We have been in business for over 11 years now. Over that time period, we have made some great decisions that have led to successes and also some terrible decisions that have led to failures.
Lately, I've been racking my brain reviewing the key business decisions that we have made over the years. Those decisions that really changed the business. Those decisions that you don't regret, but that you are incredibly happy you made.
Stop! Wait, don't give away the secret sauce!
Believe me, if sharing our key business decisions helps you, I will be ecstatic.
There is nothing on the list that is earth-shattering. There shouldn't be any surprises. In hindsight, it's easy to understand why these key business decisions were good decisions that in the end, allowed our business to be more successful.
When I originally made the list I had about 10. Then I thought things through a little more, combined some ideas, and whittled it down a bit.
Below is a review of the six key business decisions that we have made thus far.
1. Start a blog and embrace inbound marketing
When I was just getting going with SLC Bookkeeping it was my dad that told me to start a blog.
I hated the idea of blogging. I thought the concept of it was dorky. I was totally against it.
But I did it anyway. I started a blog and it was one of the best business decisions I have made.
Around the same time, we started our blog, we also started using Hubspot when it was just in its infancy and still in Beta. That really propelled us into the land of inbound marketing.
Success didn't happen overnight with blogging and inbound marketing, that is for sure.
And that is why I think there are still non-believers in both blogging and inbound marketing. It takes a long time to get good results.
However, the potential with inbound marketing is massive.
Most business owners want instantaneous results. They try shortcuts like hiring an "SEO Expert" to do it for them. And when they don't get instantaneous results they go back to the old way of generating leads.
I will attest to this, we wouldn't be the same business we are today without blogging and inbound marketing. To tell you the truth, I'm not sure I would have persevered this long.
Today all of our leads come from either website inquiries or referrals.
2. Letting other employees make strategic decisions
What was arguably the most impactful key decision that we ever made was not made by me, the owner/CEO, but rather an employee.
I'll get into the specific decision in number 3 below. For now, I just want to focus on the point that other employees need to be allowed to make key decisions.
Running a business can be extremely stressful. It can be lonely.
As a business owner don't feel it is 100% your responsibility to make every key decision.
That is a burden that nobody should have to bare. Additionally, that in and of itself would be a bad strategy.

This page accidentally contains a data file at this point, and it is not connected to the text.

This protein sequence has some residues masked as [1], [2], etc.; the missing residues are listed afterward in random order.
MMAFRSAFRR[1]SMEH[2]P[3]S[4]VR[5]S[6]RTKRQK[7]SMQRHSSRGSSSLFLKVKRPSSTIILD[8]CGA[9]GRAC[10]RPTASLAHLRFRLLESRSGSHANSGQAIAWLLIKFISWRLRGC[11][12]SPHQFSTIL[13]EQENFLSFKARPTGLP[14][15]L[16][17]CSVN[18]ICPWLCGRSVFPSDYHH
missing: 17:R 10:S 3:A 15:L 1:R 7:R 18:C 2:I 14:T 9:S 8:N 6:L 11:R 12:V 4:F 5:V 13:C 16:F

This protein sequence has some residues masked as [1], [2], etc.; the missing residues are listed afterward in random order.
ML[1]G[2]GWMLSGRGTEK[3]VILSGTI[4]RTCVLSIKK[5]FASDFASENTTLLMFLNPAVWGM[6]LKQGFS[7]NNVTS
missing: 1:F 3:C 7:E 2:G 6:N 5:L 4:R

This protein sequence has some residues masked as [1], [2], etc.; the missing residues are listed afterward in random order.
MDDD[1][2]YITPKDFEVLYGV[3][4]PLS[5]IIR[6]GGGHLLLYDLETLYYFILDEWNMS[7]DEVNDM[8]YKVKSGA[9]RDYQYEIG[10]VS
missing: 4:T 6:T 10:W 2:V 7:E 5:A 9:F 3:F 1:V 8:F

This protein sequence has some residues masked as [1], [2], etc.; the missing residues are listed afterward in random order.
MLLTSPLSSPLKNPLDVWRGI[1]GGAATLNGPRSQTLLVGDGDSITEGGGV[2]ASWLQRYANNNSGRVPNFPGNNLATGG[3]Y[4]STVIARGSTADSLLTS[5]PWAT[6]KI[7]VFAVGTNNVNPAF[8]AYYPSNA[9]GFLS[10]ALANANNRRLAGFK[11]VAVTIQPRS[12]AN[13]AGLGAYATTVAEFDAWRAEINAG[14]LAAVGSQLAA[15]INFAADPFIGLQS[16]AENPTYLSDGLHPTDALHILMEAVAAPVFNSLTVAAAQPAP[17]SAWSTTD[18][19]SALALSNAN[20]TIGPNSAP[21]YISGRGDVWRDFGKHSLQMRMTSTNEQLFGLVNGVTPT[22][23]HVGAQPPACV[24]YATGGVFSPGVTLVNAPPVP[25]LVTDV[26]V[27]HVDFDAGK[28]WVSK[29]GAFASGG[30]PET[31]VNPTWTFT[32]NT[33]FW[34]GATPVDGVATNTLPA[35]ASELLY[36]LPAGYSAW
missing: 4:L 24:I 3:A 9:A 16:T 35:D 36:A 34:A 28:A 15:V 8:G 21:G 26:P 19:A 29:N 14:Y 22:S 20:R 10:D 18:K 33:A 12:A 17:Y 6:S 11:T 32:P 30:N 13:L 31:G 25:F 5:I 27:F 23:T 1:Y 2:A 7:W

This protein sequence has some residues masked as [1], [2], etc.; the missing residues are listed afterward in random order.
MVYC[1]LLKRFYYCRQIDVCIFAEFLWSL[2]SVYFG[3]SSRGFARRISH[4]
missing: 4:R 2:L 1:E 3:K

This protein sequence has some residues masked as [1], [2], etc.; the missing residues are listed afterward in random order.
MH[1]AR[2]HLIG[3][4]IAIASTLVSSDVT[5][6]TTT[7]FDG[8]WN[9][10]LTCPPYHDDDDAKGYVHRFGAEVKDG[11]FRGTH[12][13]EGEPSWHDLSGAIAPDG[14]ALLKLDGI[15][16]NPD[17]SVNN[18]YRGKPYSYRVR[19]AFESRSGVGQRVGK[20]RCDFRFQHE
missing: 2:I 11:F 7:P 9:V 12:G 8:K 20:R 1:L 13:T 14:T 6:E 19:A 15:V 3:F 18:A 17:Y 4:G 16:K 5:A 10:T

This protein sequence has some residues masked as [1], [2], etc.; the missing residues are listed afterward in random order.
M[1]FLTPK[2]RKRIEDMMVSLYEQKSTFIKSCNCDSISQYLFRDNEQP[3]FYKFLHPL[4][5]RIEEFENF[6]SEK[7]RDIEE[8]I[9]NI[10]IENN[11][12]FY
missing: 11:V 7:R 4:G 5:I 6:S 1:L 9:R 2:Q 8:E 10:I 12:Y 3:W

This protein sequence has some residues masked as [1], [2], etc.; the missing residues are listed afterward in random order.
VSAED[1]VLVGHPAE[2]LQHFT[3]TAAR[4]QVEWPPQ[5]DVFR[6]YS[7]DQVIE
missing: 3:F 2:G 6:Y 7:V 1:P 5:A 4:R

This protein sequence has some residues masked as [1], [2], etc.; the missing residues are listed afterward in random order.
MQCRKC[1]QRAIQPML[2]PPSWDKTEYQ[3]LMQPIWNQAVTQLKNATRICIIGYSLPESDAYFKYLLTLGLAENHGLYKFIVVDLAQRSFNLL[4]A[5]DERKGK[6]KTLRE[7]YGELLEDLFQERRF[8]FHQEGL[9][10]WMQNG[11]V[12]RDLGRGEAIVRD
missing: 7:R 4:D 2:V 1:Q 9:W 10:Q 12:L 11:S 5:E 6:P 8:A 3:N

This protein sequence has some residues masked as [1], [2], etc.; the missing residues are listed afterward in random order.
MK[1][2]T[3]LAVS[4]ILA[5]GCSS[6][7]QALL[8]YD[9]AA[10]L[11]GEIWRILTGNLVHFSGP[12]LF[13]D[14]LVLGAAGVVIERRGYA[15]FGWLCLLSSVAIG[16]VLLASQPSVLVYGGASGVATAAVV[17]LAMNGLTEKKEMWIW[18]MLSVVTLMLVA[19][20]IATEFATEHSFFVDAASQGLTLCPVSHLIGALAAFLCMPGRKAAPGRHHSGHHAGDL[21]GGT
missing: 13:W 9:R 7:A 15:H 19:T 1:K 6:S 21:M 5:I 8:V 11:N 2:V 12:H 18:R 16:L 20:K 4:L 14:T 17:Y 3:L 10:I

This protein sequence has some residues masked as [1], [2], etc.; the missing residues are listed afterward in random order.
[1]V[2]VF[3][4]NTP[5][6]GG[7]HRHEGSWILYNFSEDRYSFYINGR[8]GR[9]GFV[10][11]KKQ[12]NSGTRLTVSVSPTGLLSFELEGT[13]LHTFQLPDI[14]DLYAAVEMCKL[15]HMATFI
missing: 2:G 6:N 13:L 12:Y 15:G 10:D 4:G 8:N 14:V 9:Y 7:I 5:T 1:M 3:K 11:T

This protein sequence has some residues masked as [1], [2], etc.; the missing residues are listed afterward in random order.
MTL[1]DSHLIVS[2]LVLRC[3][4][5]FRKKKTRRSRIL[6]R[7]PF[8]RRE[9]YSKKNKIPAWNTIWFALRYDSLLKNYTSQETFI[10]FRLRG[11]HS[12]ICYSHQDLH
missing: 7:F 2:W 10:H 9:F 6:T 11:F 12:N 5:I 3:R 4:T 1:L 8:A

Some of the best feedback you will get is from the people down in the trenches handling the day to day work of the business. And if you give those people a channel to voice their opinions and give feedback you may get some awesome ideas.
It is important to let your employees know that it is ok to question internal business processes and strategy.
It is ok to challenge the status quo.
As a business owner, it is your job to listen to feedback and support those ideas you believe in.
As your business grows you will realize how important it is to specialize. When you think of specialization in your industry what do you think of?
A sales channel?
A software expertise?
An industry specialty?
Those are all great examples of specialization.
Let me tell you why I'm such a big fan of specialization in business.
Specializing in business is a great move because it allows you to focus on something very specific and also disqualifies you from working with some people or businesses.
When you first start your business it can be enticing to make your services as broad as possible so that you can work with as many people as possible.
As you grow you will soon realize this approach is not scalable.
Newer businesses tend to try and work with too many businesses and offer to many different services. They are always chasing a pot of gold trying to come up with new sales offerings.
This strategy often leads to a mediocre service.
Specialization leads to high-quality products and services because you are focused on doing just one thing, but being better than anyone else at it.
I'll tell you a quick story about our specialization that also ties in #2 above because another employee championed this idea.
About three years ago we were really growing pretty quickly and working with lots of different businesses. We were primarily using the desktop version of QuickBooks at that time.
Our COO, Alex Viau, came to me one day and said that we were doing it all wrong. Our model wasn't scalable, at least not to the level he aspired to.
Alex insisted that we switch to a completely cloud-based bookkeeping system by embracing QuickBooks Online. At the time, the general consensus at our firm was that QuickBooks online was not that great, and the desktop version was the superior product.
At the time, less than 5% of our clients were using QuickBooks online and we disliked the program.
However, Alex had a compelling argument for moving to a cloud-based system. After I fully listened to him I completely supported the move.